Tips on presenting analytics

The issue

The last step in analytics is presenting the data in a compelling way. Unfortunately, this last step is often done poorly, because:

  • We run out of time and energy: The analysts are tired after a long project, they do not have the energy to create a presentation that drives action.
  • We lack interest and skill: Analysts love the hard numbers and presentation seems a less important task, even if they think it important they may lack skill in creating a compelling message.
  • We are too familiar with the data: Analysts are so familiar with their subject, and so fond of the detail, that they do not recognize managers are failing to understand the analysis.

The result is that

  • Managers are frustrated: Managers do not have the time or analytical bent to make sense of the data. This leaves them frustrated.
  • Managers don’t take action: Managers don’t know what to do, so they don’t take action.

What to do

Here are three tips that will have a big impact on the effectiveness of your presentation; two relating to substance, the other style.

  • Figure out the action, before sharing the data. The point of analysis is to drive a decision even if the appropriate action is “do nothing because everything is running well”. Sometimes we gather data, do some analysis, and hope the manager will figure out what it means. That rarely works. The analysis should be designed from the start to drive a decision one way or another. Make sure you know what that decision is. If you do not then, difficult as it is, you need go back to the drawing board and do a different kind of analysis.
  • Frame the data to answer specific questions. Action is the end point, we usually get there by using data to answer a series of questions. Each point of data should answer a question the manager might ask. Some common questions are “What is most important?” “Are we sure?” “Is it getting worse?” “How does it compare to others?”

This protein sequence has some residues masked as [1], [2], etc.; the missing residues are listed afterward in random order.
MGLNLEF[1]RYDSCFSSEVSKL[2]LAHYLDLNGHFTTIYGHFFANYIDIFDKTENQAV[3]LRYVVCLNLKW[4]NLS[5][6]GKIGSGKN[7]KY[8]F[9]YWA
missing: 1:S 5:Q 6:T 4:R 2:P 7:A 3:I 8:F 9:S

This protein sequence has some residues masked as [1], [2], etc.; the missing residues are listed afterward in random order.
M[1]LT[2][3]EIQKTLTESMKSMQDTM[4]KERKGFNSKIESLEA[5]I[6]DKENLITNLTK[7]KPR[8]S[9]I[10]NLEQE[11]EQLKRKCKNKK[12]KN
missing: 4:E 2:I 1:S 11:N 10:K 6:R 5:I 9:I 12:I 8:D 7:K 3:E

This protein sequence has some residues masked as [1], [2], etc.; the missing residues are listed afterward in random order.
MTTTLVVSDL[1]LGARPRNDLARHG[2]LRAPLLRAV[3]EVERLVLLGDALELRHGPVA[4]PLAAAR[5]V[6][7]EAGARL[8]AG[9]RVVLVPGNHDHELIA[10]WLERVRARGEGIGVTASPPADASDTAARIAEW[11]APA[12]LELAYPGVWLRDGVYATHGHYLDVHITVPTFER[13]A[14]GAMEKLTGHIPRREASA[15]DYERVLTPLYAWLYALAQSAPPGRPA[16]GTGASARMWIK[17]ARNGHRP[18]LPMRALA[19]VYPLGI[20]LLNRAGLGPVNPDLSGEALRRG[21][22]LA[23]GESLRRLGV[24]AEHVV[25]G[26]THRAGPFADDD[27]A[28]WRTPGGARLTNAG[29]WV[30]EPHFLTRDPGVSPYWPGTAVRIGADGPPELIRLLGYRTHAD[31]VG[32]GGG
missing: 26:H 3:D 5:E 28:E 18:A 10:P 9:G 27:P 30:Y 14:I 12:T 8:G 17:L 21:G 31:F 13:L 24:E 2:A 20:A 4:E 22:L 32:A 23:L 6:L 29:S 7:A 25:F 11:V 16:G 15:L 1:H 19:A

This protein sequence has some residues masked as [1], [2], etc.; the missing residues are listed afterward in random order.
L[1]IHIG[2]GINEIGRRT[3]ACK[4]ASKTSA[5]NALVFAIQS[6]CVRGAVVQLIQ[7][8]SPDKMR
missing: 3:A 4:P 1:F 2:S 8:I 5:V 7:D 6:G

• Get (some) help from a designer: Get someone with design and communications skill to help with the presentation of the data. The risk is that they will do something very pretty but useless, so do not just pass the ball to them with fingers crossed. Instead, collaborate with them to articulate what is important and how to communicate it.

Who does it well

Take a look at how Qualtrics presents data in a way that helps managers interpret the results from 360 degree feedback.


What to notice:

  • The key data is big and bold; the data is presented as if it is important because it is important.
  • The presentation is designed to answer the questions the manager has on their mind
    • What was the score?
    • How does that compare to others?
    • Is it getting better or worse?
    • Is there consensus on this?
    • Overall, is the score good or bad?
    • The decision to be made is whether to work on a competency. Other reports suggest what actions will improve the competency.

Here is a snippet from Jibe’s dashboard for tracking a recruiting campaign in real-time.


What to notice:

  • It is attractive, but not only attractive, you can see the data at a glance.
  • It answers the recruiter’s most pressing question “Is something broken in this campaign?”
  • It answers the recruiter’s next question “What’s working? What isn’t?”
  • There is more if the recruiter wants it, however there is no presumption that they need spend a lot of time on the analysis.


We have two distinct tasks: doing analysis and getting managers to understand the results. Make sure you have adequate skill and energy deployed to each task.

There are now many good examples of how to do it right, Jibe and Qualtrics are just two of the vendors who have learned how to present analytics; keep your eyes open and copy the presentation techniques that drive action.